Last Friday, I had the opportunity to discuss the concept of digital sustainability with a dedicated group of students attending a digital business ethics seminar ran by Dr. Thorsten Busch of the Institute for Business Ethics of the University of St. Gallen (ufka “HSG”). It was very interesting to discuss with an audience having a predominantly business background as I mostly teach at the Federal Institute of Technology Zurich (ETH).
Not knowing the audience, I asked them a few questions to better understand their familiarity with some of the key terms needed to develop the concept of digital sustainability (short “digisus”. Here is what I learned:
- You can still not assume that people are familiar or can explain the term “open source software” (let alone “open data”, “open access”) ALTHOUGH all of them use it! In this case, 1/2 used Firefox and 2/3 used chromium as their main browser! (Okay, nobody ever used Linux.)
- Without these terms, I still need much more time to get to the point of making digital sustainability tangible for people. note to self: talk more to people outside the bubble.
- Despite #1, all for the students used an open source web browser, chromium or firefox — without knowing about it! If I would have had more time I would have pointed out and also challenged upon the importance to reflect WHY one chooses certain pieces of software or digital goods in general.
- I was not surprised that nobody was using Linux, but maybe we should encourage students more to contribute to Wikipedia. It would help them to understand better the “new world” of how software and other digital goods are produced out in the open.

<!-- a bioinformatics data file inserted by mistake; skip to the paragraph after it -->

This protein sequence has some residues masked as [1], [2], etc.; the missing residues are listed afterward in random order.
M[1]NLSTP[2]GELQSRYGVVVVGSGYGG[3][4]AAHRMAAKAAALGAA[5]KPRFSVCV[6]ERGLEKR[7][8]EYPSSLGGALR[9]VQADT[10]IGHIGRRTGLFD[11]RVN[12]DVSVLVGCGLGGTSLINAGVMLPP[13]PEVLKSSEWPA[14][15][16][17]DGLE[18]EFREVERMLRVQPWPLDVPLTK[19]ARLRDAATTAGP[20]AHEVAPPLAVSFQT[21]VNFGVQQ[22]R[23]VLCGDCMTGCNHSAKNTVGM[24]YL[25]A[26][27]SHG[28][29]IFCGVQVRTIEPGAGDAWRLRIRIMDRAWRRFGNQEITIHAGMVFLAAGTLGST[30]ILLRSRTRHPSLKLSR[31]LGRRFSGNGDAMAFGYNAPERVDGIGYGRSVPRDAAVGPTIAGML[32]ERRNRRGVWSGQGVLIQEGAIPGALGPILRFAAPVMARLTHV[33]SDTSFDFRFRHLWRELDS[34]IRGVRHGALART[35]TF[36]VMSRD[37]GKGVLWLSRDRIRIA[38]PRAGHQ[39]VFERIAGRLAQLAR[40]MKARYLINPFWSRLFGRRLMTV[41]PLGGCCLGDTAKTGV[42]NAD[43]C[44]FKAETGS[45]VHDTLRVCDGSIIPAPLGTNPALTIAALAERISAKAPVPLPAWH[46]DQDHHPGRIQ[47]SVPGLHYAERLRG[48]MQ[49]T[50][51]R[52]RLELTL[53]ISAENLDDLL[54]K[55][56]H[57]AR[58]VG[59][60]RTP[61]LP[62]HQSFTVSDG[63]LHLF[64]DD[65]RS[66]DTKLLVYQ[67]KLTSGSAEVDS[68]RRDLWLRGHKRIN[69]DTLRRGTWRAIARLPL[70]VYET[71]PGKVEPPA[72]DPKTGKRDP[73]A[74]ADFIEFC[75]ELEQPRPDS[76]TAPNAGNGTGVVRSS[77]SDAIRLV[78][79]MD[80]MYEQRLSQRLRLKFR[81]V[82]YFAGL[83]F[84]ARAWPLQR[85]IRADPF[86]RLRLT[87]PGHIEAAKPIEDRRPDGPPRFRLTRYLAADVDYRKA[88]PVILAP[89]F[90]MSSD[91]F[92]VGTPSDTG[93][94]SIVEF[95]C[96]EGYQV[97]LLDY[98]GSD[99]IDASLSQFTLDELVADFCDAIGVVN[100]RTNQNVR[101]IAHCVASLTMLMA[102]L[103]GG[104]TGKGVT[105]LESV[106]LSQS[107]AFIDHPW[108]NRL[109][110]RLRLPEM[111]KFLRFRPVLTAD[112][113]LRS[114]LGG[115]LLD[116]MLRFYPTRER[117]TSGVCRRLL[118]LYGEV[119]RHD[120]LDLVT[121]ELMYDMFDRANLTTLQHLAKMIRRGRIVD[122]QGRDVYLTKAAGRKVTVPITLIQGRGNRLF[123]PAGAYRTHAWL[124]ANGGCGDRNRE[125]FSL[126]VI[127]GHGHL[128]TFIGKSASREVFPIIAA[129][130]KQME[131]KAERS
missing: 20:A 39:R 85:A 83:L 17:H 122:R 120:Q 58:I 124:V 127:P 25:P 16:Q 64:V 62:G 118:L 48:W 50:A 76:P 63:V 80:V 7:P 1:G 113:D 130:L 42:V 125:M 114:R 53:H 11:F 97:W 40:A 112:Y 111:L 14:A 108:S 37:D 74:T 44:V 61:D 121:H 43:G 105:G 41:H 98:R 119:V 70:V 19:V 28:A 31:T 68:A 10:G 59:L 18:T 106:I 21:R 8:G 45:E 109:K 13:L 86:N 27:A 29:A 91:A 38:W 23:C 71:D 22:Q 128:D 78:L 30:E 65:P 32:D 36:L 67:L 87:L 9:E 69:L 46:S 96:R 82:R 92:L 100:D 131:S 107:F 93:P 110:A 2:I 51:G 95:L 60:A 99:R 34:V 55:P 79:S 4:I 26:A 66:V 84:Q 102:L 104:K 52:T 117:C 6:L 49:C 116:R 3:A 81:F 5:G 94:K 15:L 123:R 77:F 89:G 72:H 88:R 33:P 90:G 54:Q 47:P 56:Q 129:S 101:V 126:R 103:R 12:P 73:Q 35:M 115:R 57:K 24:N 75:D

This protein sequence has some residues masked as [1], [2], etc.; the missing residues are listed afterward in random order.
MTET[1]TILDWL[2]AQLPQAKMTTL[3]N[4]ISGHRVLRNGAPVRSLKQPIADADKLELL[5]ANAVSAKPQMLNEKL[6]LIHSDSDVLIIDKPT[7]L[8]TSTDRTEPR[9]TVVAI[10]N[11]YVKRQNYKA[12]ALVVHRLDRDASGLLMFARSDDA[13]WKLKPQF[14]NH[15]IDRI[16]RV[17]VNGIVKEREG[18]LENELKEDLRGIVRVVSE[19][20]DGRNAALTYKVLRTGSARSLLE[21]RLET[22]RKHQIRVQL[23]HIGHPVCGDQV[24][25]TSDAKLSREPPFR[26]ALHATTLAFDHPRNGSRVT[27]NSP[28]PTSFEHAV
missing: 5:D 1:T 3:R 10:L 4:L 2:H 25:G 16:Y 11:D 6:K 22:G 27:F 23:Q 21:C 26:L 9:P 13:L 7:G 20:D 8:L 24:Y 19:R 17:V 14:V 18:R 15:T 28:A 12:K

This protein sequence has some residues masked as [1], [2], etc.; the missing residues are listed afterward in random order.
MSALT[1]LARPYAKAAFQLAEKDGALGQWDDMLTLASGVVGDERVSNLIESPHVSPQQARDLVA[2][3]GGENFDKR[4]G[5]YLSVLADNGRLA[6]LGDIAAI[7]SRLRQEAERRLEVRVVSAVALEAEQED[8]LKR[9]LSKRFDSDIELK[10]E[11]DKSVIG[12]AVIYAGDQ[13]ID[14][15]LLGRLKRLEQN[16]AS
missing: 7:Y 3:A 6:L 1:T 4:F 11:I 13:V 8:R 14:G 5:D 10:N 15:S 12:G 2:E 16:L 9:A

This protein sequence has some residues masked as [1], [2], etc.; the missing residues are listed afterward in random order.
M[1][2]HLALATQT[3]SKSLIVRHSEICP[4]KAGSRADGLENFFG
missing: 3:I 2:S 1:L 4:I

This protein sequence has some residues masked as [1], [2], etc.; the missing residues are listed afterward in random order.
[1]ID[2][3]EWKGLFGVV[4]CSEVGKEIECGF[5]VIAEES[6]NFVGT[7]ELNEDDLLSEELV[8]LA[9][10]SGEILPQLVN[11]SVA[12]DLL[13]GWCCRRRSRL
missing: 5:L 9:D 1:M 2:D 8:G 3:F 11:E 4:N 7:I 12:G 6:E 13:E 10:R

- Finally, there is still a long way to go to make the idea of digital sustainability better known. For the long version of the lecture, it still seems useful to apply a step-by-step approach. By starting with familiar ground and introducing gradually less and less known key terms allows to bring everyone on the same page and enable a conversation that would not be possible without the intro work.
- Given the fact that the digital economy continues to grow in size and thus relevance, it is worth offering students of business administration (and law) the possibility to understand these new emerging mechanisms better – because they will need to understand them in their future work life. Either because they end up in one of these “open” startups and need to grasp their business model; or they need to fundamentally rethink the business model of the large, traditional multinational they end up working for. Why not start with business ethics?
Here is the raw data of my tiny survey at the beginning of the lecture.
|Could you explain the following term …?||“Yes”|
|Public Good||80 %|
|Open Source Software||30 %|
|Copyright vs. Patent||20%|
|Creative Commons||20 %|
|Wikipedia contributor||5 %|
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